We’re not all equal in face of coronavirus

People across the globe do not all have identical immunity for protecting themselves against the coronavirus. A UNIGE study is comparing and identifying the genetic variants that are potentially the most effective.

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Diagram of a HLA molecule (in blue) with its associated light chain, b2-microglobulin (in red) fixed in the membrane of a human cell and bound to a peptide derived from a virus (in yellow). @DR

Are there differences in immunity to the SARS-CoV-2 coronavirus between populations from different geographic regions? Part of the answer to this question is to be found in the genomes of these groups of people and, more specifically, in the HLA genes responsible for the adaptive immune system. These genes are special in that they often differ between individuals. Thousands of possible variants (or alleles) have been identified, and not all of them are equally effective in fighting a new virus. The frequency of these alleles varies from one population to another due to past migrations and their adaptation to different environments. In a study to be published in the journal HLA, scientists from the University of Geneva (UNIGE) – working in collaboration with the Max Planck Institute in Jena (Germany) and the University of Adelaide (Australia) – have pinpointed the HLA variants that are potentially the most effective against seven viruses, including the new coronavirus. They have also brought to light significant differences between populations.

The genetic variability of immunity lies particularly in the genes of the HLA (Human Leukocyte Antigen) system. These genes produce HLA molecules that are positioned on the surface of cells. When a virus infects an organism, the invader’s proteins are first cut into small fragments called peptides. The HLA molecules then bind on to these fragments and expose them to the surface of the cells, thereby triggering a cascade of immunity reactions designed to eliminate the virus.

Alicia Sanchez-Mazas, a professor at the Anthropology Unit in UNIGE’s Faculty of Sciences, explains: “From the 450 or so most common HLA molecules in hundreds of populations worldwide, we tried to identify the ones that are most strongly bound to the peptides of the new coronavirus.” Over 7,000 peptides can be derived from all of the viral proteins of the coronavirus.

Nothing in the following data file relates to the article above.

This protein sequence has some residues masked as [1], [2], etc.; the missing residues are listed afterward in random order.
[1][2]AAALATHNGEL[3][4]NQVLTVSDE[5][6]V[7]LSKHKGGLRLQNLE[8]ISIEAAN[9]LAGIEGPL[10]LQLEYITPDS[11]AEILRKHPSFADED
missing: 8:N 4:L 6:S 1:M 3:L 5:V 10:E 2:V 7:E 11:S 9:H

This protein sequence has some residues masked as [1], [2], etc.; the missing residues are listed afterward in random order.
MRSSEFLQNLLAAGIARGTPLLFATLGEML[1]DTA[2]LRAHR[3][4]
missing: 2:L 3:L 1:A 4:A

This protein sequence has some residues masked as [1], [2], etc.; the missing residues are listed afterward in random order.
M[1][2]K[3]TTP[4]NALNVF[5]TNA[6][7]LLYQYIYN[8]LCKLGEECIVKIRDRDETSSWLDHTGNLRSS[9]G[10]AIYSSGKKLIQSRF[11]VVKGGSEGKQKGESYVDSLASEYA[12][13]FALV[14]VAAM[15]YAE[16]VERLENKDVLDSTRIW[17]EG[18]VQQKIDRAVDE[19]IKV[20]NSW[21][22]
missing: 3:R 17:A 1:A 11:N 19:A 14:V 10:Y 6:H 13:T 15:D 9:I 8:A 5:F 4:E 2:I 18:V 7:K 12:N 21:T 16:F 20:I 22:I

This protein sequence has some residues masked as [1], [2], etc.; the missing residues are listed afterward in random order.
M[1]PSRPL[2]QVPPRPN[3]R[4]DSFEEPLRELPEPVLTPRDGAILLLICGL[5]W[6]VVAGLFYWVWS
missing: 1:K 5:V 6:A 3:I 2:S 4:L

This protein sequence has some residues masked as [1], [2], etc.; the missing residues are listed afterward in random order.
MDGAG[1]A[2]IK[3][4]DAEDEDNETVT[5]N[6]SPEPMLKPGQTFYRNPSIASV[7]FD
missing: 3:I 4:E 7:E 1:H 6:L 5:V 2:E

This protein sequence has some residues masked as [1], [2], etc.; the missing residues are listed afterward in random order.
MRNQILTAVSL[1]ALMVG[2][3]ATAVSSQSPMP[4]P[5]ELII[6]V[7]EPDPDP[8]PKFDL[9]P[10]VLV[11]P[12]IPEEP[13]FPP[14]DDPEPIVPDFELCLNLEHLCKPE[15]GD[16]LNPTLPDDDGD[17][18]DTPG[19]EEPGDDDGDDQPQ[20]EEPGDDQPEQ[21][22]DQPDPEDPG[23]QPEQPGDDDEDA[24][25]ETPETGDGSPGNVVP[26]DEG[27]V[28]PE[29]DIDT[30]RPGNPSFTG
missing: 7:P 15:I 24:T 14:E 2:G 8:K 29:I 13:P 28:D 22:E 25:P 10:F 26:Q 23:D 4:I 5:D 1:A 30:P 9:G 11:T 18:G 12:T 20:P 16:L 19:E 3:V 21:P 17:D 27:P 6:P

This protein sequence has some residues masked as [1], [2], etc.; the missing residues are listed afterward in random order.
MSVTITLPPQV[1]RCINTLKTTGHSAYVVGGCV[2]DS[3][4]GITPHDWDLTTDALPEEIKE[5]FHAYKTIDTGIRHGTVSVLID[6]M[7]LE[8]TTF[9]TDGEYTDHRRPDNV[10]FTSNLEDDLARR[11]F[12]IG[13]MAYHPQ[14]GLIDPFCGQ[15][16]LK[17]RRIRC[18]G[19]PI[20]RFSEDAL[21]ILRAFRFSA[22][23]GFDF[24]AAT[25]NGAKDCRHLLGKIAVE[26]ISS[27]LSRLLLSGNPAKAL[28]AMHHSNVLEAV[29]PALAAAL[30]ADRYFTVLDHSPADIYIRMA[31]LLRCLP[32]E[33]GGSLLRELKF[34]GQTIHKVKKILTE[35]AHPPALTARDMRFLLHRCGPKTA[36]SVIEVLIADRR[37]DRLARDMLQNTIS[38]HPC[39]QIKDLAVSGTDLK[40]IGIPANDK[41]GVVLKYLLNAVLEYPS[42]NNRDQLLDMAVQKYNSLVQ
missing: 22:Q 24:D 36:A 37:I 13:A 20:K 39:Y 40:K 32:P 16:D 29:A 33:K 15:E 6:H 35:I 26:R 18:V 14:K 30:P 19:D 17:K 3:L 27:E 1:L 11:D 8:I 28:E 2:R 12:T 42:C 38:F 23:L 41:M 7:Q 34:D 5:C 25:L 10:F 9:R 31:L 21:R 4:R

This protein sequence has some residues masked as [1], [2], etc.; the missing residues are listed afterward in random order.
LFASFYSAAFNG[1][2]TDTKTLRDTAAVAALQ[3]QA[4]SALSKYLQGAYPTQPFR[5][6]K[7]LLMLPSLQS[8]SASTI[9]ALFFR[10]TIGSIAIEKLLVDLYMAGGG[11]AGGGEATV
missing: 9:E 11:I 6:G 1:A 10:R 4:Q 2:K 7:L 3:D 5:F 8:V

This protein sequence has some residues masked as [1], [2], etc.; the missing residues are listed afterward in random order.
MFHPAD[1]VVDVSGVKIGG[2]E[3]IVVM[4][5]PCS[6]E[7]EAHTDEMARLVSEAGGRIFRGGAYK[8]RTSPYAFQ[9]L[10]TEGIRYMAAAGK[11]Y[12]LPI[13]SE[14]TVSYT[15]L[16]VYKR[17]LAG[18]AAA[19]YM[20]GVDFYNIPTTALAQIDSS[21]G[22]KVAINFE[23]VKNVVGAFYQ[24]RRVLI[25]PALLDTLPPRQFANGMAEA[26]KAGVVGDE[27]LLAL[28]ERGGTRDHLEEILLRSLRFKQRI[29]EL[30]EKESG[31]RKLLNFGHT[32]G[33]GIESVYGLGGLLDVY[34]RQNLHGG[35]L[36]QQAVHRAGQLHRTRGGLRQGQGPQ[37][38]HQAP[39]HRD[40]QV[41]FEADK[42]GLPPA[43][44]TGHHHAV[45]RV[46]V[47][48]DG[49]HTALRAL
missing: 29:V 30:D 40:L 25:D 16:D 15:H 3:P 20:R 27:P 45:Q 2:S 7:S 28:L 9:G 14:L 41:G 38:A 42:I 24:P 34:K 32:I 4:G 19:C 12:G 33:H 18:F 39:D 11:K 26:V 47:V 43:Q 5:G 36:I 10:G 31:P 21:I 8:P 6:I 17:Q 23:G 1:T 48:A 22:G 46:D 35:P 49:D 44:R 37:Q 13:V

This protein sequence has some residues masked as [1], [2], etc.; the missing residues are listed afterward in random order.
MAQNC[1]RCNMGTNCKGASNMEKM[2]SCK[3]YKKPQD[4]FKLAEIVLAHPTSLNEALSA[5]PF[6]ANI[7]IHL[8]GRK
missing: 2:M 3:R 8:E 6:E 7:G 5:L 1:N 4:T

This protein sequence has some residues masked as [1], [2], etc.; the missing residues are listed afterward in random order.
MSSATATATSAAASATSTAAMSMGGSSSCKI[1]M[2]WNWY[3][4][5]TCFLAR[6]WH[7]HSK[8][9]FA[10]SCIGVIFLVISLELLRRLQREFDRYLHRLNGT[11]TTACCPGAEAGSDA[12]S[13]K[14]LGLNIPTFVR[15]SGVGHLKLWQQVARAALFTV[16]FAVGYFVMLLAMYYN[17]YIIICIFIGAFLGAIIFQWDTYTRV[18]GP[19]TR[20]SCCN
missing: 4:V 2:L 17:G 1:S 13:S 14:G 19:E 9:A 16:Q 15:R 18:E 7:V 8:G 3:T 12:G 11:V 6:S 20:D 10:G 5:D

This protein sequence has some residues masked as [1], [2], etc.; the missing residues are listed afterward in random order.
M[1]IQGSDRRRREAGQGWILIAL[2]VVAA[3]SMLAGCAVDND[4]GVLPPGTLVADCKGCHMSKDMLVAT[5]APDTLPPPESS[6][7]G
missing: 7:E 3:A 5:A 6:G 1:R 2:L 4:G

The Geneva-based researcher and her international team used bioinformatic tools to perform the analysis. These can predict the binding affinities between the HLA molecules and the viral peptides on the basis of their physical and chemical properties. The scientists then turned to statistical models to compare the frequencies of these HLA variants in different human populations.

Classification of HLA molecules

The study classified the approximately 450 HLA molecules according to their relative capacity to bind the coronavirus peptides. It provides an essential reference inventory for identifying the genetic resistance or susceptibility of individuals to the virus. The study has also shown that the frequencies of these HLA variants differ significantly from one population to the next.

José Manuel Nunes, a researcher at the Anthropology Unit – and co-author of the article – further explains: “We were surprised to find that Indigenous populations in America had both the highest frequencies of HLA variants that bind the most strongly to the peptides and the lowest frequencies of those that bind the least strongly.” However, as José Manuel Nunes continues, we should not draw too hasty a conclusion from these results: “HLA molecules contribute to the immune response but they are far from being the only element that can be used to predict effective or ineffective resistance to a virus. This is also verified on the ground since America’s Indigenous populations are apparently no less affected than others by COVID-19.”

“Generalist” molecules

In the same study, the authors also analysed the HLA-peptide bindings for all of the proteins of the six other viruses with pandemic potential (two other coronaviruses, three influenza viruses and the HIV-1 virus of AIDS). This showed that many HLA variants are capable of binding strongly to the peptides of all seven viruses studied. Others do the same for all respiratory-type viruses (coronavirus and influenza). This means that there are numerous “generalist” HLA molecules that are effective against a number of different viruses.

“The differences between populations observed in this study are actually differences in the frequencies of the generalist HLA variants that do not bind specifically to the coronavirus but also to other pathogens”, points out professor Sanchez-Mazas. “This is what makes us think that the current differences between populations are the result of past adaptations to different pathogenic pressures, which is extremely informative for understanding the genetic evolution of our species.”

A logical follow-up to the study will be to determine precisely which coronavirus peptides are most strongly bound to the HLA molecules. It is these peptides that will have the highest chances of triggering an effective immune reaction. Identifying them will be vital for developing a vaccine.

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